What To Do When Your Inner Voice is Scaring You Shitless (and then you don't do anything at all)

Too afraid to write a book because I’m not smart enough.

Chicken shit to fire a client because I need the money this month.

Scared to write an e-course because I don’t think I am seasoned enough yet.

Shaking in my booties at the thought of being someone my friends and family may not recognize.


Sometimes when I am lying in bed at night, I think of all the things that I had been afraid to do in my life.


My mind can be such a comforting best friend and a verbally abusive spouse at times.  Tonight it chooses to be a verbally abusive spouse.  It’s criticizing every thing I do, why I’m doing it, and all around….a fucking asshole.

And then when I try to tell it to crawl into a hole and die, it lingers and looms over me like an annoying dark cloud that just won’t leave me alone.  Right.  The more I ignore it, the bigger cloud it becomes.  The more I refuse to acknowledge its existence and criticisms, it shows up even it times I should be celebrating.

How the hell am I going to get rid of it when most self help books I’ve read tells me to focus on the positive?  Do it anyway despite the fear, right?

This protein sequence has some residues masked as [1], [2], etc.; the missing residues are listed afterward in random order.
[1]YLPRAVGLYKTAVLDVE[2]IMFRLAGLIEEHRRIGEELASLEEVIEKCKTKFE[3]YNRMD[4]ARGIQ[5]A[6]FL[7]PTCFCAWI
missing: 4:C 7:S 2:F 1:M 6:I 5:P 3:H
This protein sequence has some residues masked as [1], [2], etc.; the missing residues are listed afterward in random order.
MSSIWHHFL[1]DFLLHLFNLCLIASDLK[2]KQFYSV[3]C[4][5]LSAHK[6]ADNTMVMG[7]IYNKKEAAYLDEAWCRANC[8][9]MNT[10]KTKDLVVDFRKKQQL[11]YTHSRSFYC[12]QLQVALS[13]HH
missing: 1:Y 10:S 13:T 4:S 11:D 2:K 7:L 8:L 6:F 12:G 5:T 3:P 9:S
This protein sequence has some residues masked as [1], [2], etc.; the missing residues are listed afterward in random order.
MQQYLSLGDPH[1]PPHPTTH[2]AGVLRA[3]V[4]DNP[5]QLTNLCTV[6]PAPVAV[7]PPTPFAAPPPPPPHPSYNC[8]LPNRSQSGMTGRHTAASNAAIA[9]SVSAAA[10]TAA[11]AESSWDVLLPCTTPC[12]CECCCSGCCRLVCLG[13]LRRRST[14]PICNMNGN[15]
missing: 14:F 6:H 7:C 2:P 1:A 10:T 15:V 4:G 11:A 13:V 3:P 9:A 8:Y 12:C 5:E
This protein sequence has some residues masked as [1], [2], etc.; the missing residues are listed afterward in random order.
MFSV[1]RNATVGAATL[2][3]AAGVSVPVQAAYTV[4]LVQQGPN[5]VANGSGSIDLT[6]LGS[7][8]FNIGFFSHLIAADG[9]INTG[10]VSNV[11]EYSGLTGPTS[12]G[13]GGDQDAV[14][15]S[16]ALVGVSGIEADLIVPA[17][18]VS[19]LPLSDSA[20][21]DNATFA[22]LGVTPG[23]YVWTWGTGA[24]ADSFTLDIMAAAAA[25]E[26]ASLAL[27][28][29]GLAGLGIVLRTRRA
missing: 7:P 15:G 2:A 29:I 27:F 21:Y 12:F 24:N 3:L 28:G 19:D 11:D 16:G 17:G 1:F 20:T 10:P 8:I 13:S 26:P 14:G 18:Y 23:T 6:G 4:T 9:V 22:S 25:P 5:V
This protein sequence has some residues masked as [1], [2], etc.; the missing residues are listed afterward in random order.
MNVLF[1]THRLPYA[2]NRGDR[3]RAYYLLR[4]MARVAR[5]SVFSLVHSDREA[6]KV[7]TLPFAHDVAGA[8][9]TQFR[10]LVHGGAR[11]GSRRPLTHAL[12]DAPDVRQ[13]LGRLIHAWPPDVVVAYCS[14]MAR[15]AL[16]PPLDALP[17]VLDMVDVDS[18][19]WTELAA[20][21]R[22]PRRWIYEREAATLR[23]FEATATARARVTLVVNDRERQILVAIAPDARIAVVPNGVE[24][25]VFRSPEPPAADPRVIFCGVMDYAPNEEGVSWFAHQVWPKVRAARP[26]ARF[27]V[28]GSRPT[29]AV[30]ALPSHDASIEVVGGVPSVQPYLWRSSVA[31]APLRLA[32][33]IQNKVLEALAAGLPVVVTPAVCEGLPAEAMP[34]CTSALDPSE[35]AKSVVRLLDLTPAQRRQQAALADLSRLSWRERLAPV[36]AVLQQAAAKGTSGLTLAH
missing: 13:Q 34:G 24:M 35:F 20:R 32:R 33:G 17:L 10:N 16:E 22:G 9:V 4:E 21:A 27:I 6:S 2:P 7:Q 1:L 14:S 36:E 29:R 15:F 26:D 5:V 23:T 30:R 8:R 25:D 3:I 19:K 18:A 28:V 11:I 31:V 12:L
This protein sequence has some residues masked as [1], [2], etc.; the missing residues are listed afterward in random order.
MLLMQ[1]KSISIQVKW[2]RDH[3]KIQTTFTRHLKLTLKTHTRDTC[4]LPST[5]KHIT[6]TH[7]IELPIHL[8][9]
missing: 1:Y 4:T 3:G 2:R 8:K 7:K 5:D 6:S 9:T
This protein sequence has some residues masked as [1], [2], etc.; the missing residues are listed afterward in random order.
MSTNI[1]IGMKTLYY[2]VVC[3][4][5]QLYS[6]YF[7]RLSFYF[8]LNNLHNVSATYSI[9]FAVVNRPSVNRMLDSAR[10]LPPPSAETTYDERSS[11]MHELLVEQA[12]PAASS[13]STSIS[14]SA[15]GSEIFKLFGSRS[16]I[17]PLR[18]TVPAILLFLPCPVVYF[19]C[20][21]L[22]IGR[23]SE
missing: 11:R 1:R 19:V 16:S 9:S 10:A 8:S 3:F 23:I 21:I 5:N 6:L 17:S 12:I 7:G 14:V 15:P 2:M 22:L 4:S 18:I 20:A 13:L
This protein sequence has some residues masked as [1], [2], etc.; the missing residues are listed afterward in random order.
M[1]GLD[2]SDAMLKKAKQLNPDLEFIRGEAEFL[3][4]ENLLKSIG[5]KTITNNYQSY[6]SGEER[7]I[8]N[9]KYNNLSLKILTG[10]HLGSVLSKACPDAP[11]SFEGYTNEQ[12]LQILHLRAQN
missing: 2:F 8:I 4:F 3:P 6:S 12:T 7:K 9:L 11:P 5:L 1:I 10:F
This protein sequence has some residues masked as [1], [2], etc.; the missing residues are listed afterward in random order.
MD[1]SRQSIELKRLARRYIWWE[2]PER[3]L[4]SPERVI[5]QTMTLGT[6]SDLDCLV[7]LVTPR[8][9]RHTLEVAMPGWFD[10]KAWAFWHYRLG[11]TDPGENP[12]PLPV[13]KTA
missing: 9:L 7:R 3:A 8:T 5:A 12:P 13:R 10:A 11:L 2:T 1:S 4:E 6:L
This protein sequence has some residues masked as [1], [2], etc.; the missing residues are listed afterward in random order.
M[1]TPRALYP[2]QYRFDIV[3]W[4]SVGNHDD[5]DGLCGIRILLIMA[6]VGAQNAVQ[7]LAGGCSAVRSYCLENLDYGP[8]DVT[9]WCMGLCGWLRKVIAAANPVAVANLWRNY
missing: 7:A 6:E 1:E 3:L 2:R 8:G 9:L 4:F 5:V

In many crossroads I have had, doing it anyway despite the fear has worked for me.  But there has also been times where I don’t make ANY decisions because that voice inside my head has completely victimized me and I refuse to make another step.

So then I started to think about other ways of moving forward.


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If this “voice” was another solid fleshed human being, that was constantly showing up at my house pissing me off, I wouldn’t be ignoring it.  I would be asking questions.


I found that when my inner critic starts to show up in my life and refuse to go away, the first thing I have to do is to acknowledge that it is here.  It is here to bring something up to me that we have to chat about.

It’s not happy with something I’ve been doing, and whether it is right or not, it is something that must be discussed.

My inner critic is part of my whole being, so there must be a part of me that agrees with it, whether I like to admit it or not.  There is a part of me that feels what it’s saying might be true, and when I run from it, it creates more conflict internally.




Being able to have a conversation with my inner critic isn’t saying that I agree and will conform to its demands.  It means that I can acknowledge its concerns, and be grateful that it is trying to protect me from hurting myself.  I try to hear it out, and ask what it needs for me to be allowed to move forward.